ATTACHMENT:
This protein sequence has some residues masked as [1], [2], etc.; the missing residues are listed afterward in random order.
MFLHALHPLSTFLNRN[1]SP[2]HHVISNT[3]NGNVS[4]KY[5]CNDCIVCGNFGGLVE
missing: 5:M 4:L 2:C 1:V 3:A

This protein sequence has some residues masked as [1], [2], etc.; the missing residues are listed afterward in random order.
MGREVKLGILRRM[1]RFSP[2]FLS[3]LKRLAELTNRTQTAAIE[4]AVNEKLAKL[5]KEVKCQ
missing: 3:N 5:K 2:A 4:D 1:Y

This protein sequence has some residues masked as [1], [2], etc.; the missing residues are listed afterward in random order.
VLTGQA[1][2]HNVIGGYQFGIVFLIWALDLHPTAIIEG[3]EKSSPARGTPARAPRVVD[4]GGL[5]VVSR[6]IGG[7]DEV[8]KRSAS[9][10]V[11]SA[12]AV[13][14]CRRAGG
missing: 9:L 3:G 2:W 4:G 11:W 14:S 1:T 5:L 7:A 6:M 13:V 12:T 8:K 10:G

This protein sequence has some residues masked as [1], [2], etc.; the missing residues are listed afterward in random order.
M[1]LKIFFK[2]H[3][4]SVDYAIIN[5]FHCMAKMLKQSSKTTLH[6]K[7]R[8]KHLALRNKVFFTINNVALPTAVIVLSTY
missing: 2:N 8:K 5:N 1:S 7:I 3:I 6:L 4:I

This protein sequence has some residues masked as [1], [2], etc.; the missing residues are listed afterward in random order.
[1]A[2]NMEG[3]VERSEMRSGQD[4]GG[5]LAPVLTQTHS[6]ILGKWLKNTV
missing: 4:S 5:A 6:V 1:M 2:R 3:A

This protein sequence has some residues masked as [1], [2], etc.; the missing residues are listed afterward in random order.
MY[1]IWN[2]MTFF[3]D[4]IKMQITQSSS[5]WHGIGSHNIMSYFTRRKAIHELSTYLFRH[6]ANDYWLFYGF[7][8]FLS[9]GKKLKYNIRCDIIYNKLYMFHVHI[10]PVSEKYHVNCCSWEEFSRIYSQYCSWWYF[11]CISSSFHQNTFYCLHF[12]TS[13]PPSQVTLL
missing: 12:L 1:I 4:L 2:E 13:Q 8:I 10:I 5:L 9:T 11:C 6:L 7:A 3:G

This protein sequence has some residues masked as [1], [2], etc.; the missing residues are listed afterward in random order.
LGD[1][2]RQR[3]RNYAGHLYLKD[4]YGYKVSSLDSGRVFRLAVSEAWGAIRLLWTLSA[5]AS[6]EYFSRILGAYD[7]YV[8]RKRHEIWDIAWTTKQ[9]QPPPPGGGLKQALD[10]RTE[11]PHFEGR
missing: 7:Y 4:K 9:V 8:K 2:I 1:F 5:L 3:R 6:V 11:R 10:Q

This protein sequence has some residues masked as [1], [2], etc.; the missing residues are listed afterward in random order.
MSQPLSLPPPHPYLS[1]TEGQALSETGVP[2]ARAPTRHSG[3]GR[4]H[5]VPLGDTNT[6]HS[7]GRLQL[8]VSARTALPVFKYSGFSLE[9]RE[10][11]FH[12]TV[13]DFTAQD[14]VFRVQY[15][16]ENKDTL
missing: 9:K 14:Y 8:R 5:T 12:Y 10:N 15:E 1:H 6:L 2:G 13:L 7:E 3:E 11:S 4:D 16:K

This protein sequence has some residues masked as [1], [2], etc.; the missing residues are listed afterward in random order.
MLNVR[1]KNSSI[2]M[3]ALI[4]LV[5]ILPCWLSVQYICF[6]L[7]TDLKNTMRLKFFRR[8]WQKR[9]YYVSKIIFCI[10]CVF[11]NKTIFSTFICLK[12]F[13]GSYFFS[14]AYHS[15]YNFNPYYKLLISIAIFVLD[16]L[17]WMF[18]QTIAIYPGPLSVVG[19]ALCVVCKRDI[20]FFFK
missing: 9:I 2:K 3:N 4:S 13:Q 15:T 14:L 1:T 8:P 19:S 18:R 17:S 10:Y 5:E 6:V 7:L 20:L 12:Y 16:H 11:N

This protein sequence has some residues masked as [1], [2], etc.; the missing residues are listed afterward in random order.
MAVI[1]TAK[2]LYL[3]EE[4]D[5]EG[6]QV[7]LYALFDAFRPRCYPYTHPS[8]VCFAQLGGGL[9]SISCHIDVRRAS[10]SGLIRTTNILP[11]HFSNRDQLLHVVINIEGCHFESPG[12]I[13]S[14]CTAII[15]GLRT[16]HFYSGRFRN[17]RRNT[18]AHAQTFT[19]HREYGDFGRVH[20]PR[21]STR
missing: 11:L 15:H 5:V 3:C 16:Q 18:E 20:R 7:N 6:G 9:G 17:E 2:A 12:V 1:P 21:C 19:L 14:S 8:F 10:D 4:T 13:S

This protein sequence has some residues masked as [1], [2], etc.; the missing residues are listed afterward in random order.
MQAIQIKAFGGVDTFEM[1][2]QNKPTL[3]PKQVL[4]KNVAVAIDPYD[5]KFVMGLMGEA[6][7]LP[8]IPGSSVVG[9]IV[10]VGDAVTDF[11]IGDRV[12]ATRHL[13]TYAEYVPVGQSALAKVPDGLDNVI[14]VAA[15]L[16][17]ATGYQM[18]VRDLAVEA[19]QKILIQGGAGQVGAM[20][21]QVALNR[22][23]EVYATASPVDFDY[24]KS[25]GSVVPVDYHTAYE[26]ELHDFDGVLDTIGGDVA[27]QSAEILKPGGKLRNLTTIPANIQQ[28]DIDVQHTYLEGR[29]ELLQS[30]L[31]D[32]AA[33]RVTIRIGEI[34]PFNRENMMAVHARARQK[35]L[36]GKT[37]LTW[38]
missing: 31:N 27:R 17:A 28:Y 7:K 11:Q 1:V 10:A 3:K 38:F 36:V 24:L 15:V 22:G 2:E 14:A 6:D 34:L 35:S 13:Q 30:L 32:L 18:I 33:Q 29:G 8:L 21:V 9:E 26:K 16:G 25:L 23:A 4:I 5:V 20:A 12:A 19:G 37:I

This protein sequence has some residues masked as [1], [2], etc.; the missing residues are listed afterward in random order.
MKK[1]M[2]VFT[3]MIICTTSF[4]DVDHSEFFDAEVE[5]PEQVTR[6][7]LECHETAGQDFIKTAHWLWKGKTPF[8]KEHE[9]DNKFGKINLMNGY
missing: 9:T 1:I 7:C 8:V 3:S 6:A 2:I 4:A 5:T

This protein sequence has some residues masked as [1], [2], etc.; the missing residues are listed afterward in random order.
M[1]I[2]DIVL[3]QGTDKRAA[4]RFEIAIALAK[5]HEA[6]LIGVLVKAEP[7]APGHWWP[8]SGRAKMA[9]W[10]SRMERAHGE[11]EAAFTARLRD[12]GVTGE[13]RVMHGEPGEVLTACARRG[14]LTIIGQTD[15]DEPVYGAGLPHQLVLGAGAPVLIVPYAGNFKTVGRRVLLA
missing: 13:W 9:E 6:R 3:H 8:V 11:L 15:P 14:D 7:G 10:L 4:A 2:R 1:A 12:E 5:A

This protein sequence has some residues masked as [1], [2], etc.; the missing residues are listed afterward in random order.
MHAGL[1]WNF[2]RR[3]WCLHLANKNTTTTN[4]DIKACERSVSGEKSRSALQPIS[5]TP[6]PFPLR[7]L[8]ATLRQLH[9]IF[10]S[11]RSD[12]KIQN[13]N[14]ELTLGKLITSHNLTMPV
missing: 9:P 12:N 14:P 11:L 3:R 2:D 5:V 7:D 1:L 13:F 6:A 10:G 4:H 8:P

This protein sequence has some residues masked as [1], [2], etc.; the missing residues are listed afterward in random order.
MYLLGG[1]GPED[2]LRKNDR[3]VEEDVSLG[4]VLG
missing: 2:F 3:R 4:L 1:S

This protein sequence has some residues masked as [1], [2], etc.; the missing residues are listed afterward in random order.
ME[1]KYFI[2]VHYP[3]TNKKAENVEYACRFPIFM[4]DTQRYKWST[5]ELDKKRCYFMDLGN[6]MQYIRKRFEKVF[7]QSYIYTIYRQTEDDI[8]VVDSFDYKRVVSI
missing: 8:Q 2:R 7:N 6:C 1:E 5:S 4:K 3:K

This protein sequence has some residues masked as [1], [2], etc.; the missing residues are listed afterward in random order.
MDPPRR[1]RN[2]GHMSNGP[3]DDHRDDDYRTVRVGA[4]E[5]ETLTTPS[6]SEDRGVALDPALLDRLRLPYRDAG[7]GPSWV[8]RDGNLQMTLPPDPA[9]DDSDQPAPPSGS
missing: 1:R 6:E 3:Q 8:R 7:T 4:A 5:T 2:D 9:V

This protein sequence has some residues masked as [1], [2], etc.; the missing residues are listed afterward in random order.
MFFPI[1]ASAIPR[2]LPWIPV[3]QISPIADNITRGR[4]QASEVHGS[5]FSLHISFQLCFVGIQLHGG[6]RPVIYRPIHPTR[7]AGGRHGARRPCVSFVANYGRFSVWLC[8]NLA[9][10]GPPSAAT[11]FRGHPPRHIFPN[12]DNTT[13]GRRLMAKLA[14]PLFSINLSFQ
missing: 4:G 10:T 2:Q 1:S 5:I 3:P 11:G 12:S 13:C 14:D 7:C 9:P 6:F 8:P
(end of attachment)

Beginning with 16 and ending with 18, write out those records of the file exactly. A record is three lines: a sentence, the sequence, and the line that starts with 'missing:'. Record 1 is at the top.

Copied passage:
This protein sequence has some residues masked as [1], [2], etc.; the missing residues are listed afterward in random order.
ME[1]KYFI[2]VHYP[3]TNKKAENVEYACRFPIFM[4]DTQRYKWST[5]ELDKKRCYFMDLGN[6]MQYIRKRFEKVF[7]QSYIYTIYRQTEDDI[8]VVDSFDYKRVVSI
missing: 8:Q 2:R 7:N 6:C 1:E 5:S 4:K 3:K

This protein sequence has some residues masked as [1], [2], etc.; the missing residues are listed afterward in random order.
MDPPRR[1]RN[2]GHMSNGP[3]DDHRDDDYRTVRVGA[4]E[5]ETLTTPS[6]SEDRGVALDPALLDRLRLPYRDAG[7]GPSWV[8]RDGNLQMTLPPDPA[9]DDSDQPAPPSGS
missing: 1:R 6:E 3:Q 8:R 7:T 4:A 5:T 2:D 9:V

This protein sequence has some residues masked as [1], [2], etc.; the missing residues are listed afterward in random order.
MFFPI[1]ASAIPR[2]LPWIPV[3]QISPIADNITRGR[4]QASEVHGS[5]FSLHISFQLCFVGIQLHGG[6]RPVIYRPIHPTR[7]AGGRHGARRPCVSFVANYGRFSVWLC[8]NLA[9][10]GPPSAAT[11]FRGHPPRHIFPN[12]DNTT[13]GRRLMAKLA[14]PLFSINLSFQ
missing: 4:G 10:T 2:Q 1:S 5:I 3:P 11:G 12:S 13:C 14:D 7:C 9:P 6:F 8:P